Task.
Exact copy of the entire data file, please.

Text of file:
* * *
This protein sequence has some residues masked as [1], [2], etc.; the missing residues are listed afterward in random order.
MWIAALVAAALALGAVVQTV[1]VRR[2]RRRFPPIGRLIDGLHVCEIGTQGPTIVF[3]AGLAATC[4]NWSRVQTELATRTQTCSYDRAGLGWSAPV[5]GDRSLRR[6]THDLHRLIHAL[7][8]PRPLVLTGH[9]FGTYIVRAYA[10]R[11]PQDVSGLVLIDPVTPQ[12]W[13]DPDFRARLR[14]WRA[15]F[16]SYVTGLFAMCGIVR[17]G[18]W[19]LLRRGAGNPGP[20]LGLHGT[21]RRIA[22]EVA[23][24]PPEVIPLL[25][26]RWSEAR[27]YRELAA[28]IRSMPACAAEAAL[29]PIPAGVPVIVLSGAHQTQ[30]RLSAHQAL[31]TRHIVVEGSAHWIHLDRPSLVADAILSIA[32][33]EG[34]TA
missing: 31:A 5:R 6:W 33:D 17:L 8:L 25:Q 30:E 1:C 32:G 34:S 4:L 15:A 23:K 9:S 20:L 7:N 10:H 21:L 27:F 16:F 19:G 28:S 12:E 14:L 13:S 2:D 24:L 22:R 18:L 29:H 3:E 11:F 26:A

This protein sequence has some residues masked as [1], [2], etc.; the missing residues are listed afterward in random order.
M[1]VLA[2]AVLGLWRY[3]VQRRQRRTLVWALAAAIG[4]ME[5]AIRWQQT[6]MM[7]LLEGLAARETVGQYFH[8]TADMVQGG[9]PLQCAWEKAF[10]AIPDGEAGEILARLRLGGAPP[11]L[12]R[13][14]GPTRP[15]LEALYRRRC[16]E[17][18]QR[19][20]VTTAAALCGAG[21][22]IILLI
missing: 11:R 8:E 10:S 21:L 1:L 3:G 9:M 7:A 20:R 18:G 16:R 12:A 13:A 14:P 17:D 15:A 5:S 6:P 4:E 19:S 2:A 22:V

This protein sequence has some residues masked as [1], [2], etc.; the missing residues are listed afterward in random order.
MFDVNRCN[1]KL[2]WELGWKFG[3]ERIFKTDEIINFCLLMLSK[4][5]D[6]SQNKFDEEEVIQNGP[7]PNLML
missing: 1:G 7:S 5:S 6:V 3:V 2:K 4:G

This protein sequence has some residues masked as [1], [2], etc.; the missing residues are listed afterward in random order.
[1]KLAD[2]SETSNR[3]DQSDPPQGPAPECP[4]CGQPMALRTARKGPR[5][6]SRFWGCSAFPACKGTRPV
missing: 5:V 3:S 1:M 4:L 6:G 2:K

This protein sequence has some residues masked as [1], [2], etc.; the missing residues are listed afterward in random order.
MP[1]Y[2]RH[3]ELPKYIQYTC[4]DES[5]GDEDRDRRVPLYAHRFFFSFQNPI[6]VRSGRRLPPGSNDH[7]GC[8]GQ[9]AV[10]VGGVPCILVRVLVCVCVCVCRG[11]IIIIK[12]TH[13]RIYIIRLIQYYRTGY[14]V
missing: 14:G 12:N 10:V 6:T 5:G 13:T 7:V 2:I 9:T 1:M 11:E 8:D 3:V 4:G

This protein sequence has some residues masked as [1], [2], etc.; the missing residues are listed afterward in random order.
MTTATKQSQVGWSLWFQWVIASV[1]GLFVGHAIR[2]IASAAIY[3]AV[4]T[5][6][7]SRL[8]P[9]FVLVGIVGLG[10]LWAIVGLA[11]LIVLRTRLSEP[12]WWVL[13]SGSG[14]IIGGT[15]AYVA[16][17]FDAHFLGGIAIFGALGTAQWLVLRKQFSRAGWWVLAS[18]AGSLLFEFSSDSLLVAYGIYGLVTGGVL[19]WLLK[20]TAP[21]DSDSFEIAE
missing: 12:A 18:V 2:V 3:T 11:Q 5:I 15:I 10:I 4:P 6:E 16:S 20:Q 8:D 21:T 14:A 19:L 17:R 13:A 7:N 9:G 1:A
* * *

This protein sequence has some residues masked as [1], [2], etc.; the missing residues are listed afterward in random order.
MWIAALVAAALALGAVVQTV[1]VRR[2]RRRFPPIGRLIDGLHVCEIGTQGPTIVF[3]AGLAATC[4]NWSRVQTELATRTQTCSYDRAGLGWSAPV[5]GDRSLRR[6]THDLHRLIHAL[7][8]PRPLVLTGH[9]FGTYIVRAYA[10]R[11]PQDVSGLVLIDPVTPQ[12]W[13]DPDFRARLR[14]WRA[15]F[16]SYVTGLFAMCGIVR[17]G[18]W[19]LLRRGAGNPGP[20]LGLHGT[21]RRIA[22]EVA[23][24]PPEVIPLL[25][26]RWSEAR[27]YRELAA[28]IRSMPACAAEAAL[29]PIPAGVPVIVLSGAHQTQ[30]RLSAHQAL[31]TRHIVVEGSAHWIHLDRPSLVADAILSIA[32][33]EG[34]TA
missing: 31:A 5:R 6:W 33:D 17:L 8:L 25:Q 30:E 1:C 32:G 34:S 4:L 15:A 23:K 9:S 20:L 7:N 10:H 21:L 27:F 16:F 19:G 28:S 12:E 14:L 13:S 2:D 24:L 22:R 18:L 29:H 3:E 11:F 26:A

This protein sequence has some residues masked as [1], [2], etc.; the missing residues are listed afterward in random order.
M[1]VLA[2]AVLGLWRY[3]VQRRQRRTLVWALAAAIG[4]ME[5]AIRWQQT[6]MM[7]LLEGLAARETVGQYFH[8]TADMVQGG[9]PLQCAWEKAF[10]AIPDGEAGEILARLRLGGAPP[11]L[12]R[13][14]GPTRP[15]LEALYRRRC[16]E[17][18]QR[19][20]VTTAAALCGAG[21][22]IILLI
missing: 11:R 8:E 10:S 21:L 1:L 3:G 9:M 7:A 20:R 18:G 16:R 12:A 13:A 14:P 17:D 15:A 5:S 6:P 4:E 19:S 2:A 22:V

This protein sequence has some residues masked as [1], [2], etc.; the missing residues are listed afterward in random order.
MFDVNRCN[1]KL[2]WELGWKFG[3]ERIFKTDEIINFCLLMLSK[4][5]D[6]SQNKFDEEEVIQNGP[7]PNLML
missing: 1:G 7:S 5:S 6:V 3:V 2:K 4:G

This protein sequence has some residues masked as [1], [2], etc.; the missing residues are listed afterward in random order.
[1]KLAD[2]SETSNR[3]DQSDPPQGPAPECP[4]CGQPMALRTARKGPR[5][6]SRFWGCSAFPACKGTRPV
missing: 5:V 3:S 1:M 4:L 6:G 2:K

This protein sequence has some residues masked as [1], [2], etc.; the missing residues are listed afterward in random order.
MP[1]Y[2]RH[3]ELPKYIQYTC[4]DES[5]GDEDRDRRVPLYAHRFFFSFQNPI[6]VRSGRRLPPGSNDH[7]GC[8]GQ[9]AV[10]VGGVPCILVRVLVCVCVCVCRG[11]IIIIK[12]TH[13]RIYIIRLIQYYRTGY[14]V
missing: 14:G 12:N 10:V 6:T 5:G 13:T 7:V 2:I 9:T 1:M 11:E 8:D 3:V 4:G

This protein sequence has some residues masked as [1], [2], etc.; the missing residues are listed afterward in random order.
MTTATKQSQVGWSLWFQWVIASV[1]GLFVGHAIR[2]IASAAIY[3]AV[4]T[5][6][7]SRL[8]P[9]FVLVGIVGLG[10]LWAIVGLA[11]LIVLRTRLSEP[12]WWVL[13]SGSG[14]IIGGT[15]AYVA[16][17]FDAHFLGGIAIFGALGTAQWLVLRKQFSRAGWWVLAS[18]AGSLLFEFSSDSLLVAYGIYGLVTGGVL[19]WLLK[20]TAP[21]DSDSFEIAE
missing: 12:A 18:V 2:V 3:T 11:Q 5:I 15:I 10:I 4:P 6:E 16:S 20:Q 8:D 21:T 14:A 19:L 17:R 13:A 7:N 9:G 1:A